Bush Music Club Songs, Tunes & Poetry competitions
I was thrilled to learn last night that I had won first prize in the poetry section of the Bush Music Club Song, Tunes & Poetry competition.
This is the first time I have entered. Indeed, I would not have been aware of its existence if Maggie Somerville, singer, mandolin player, and songwriter from Ringwood Folk Club, had not drawn it to my attention.
Congratulations, too, to Maggie, for winning the Tune section, as well as being runner-up in both the Song and Tune sections.
Here is my winning poem.
You talk of old Australia, with the flooding rain and drought;
Of the shearer, of the drover; of the cook, the rouseabout;
You talk of paddle steamer, or of bullock team and dray;
It’s the noisy, smoggy city where we congregate today.
You talk of red Australia, and the hulking Uluru;
Of the emu and the brolga, of the bounding kangaroo;
You talk of Kata Tjuta, like a buried monster’s spine.
It’s in the boutique restaurants we like to meet and dine.
You talk of white Australia, and the mountains capped with snow,
Where only hardy currawongs and wombats care to go;
Or hibernating possums fast asleep beneath a drift.
We like a bright skyscraper with a fast ascending lift.
You talk of blue Australia, with its narrow rim of sand,
Where breaching humpback whales provide performances so grand;
Whale sharks up at Ningaloo, or dolphins in the surf.
The bitumen and footpath offer more familiar turf.
You talk of green Australia, with the moss, the ferns, the trees;
The dew drops in the morning, and the cool and healing breeze;
The nesting cassowaries, or the stealthy thylacine,
But we prefer the steady purr of petrol-fuelled machine.
We don’t think of Australia as we make our busy way
Through the surging hordes and traffic of another hectic day.
“No room for sentiment,” we say, but all’s not as it seems.
Australia comes, with scented gums, and greets us in our dreams.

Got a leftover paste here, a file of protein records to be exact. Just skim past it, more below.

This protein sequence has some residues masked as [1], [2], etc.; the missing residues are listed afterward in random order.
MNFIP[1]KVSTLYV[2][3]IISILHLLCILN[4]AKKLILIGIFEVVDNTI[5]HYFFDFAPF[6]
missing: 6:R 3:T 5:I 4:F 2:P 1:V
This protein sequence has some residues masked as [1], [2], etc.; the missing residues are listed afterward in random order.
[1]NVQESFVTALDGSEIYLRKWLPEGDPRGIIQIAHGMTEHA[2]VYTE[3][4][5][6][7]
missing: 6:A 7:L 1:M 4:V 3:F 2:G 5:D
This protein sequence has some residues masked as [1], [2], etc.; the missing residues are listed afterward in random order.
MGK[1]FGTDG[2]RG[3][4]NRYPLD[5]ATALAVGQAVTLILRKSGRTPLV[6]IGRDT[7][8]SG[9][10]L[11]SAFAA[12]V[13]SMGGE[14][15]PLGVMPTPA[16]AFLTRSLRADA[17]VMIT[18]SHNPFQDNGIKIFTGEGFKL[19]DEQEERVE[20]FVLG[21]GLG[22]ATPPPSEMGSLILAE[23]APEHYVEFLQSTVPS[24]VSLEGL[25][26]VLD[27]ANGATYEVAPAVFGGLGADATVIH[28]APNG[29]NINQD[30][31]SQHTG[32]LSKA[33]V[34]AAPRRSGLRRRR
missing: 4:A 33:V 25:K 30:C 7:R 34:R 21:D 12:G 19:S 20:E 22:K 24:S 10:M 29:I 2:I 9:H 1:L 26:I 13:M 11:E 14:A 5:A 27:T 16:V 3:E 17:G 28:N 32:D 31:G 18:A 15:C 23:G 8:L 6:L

© Stephen Whiteside 07.11.2013
A pretty little possum with a black stripe down its back,
It darts throughout the forest tops through depths of darkest night.
It forages for sugars, grabbing insects for a snack,
Then slips back to its hollow with arrival of the light.
It was named ‘Leadbeater’s Possum’ for a past museum worker,
A famous taxidermist (little creatures he would stuff),
But the story of this possum is a genuine tear jerker.
Oh, life has not been easy for this precious ball of fluff.
It thrives, you see, on forests, but its habitat is narrow.
From Marysville to Baw Baw, thereabouts, denotes its range.
It’s Victoria’s state emblem so, in part, we push its barrow,
But we challenge without mercy its capacity for change.
For we chopped and hacked the forest lands that were its sole dominion.
We plundered and we butchered and we put it on the run.
We reached the point where scientists were of the broad opinion
It was done for. Then it re-emerged in 1961.
Though we scarcely did deserve it, we’d been granted a reprieve,
A chance to right a wrong, to mend the errors of our ways
But, alas, we mended nothing, so we’re forced once more to grieve,
And face the harsh reality that crime just never pays.
A crime? Am I mistaken? You can check the regulations
And the statutes in the law books on the dim and dusty shelves.
You will never find it mentioned, though you search through many nations.
It’s a crime against sweet Nature. It’s a crime against ourselves.
For it seems we’ve missed our moment. It would seem Leadbeater’s Possum
Is living now on borrowed time, it’s fate forever sealed.
We could have ceased all logging and allowed the beast to blossom,
But a vision such as this, alas, shall never be revealed.
Then let us throw the dice once more. The odds, it’s true, aren’t pretty.
Let us do at last what’s right, and put an end to crime.
The human soul needs more than just the bright lights of the city.
Let us let the forests stand, and leave the rest to time.
Who knows what magic beckons if we put aside our blunders,
If we down the screaming chainsaws and revert to Nature’s dance?
What panoply awaits us, what array of shining wonders?
Perhaps Leadbeater’s Possum, too, still has a fighting chance!
© Stephen Whiteside 26.07.11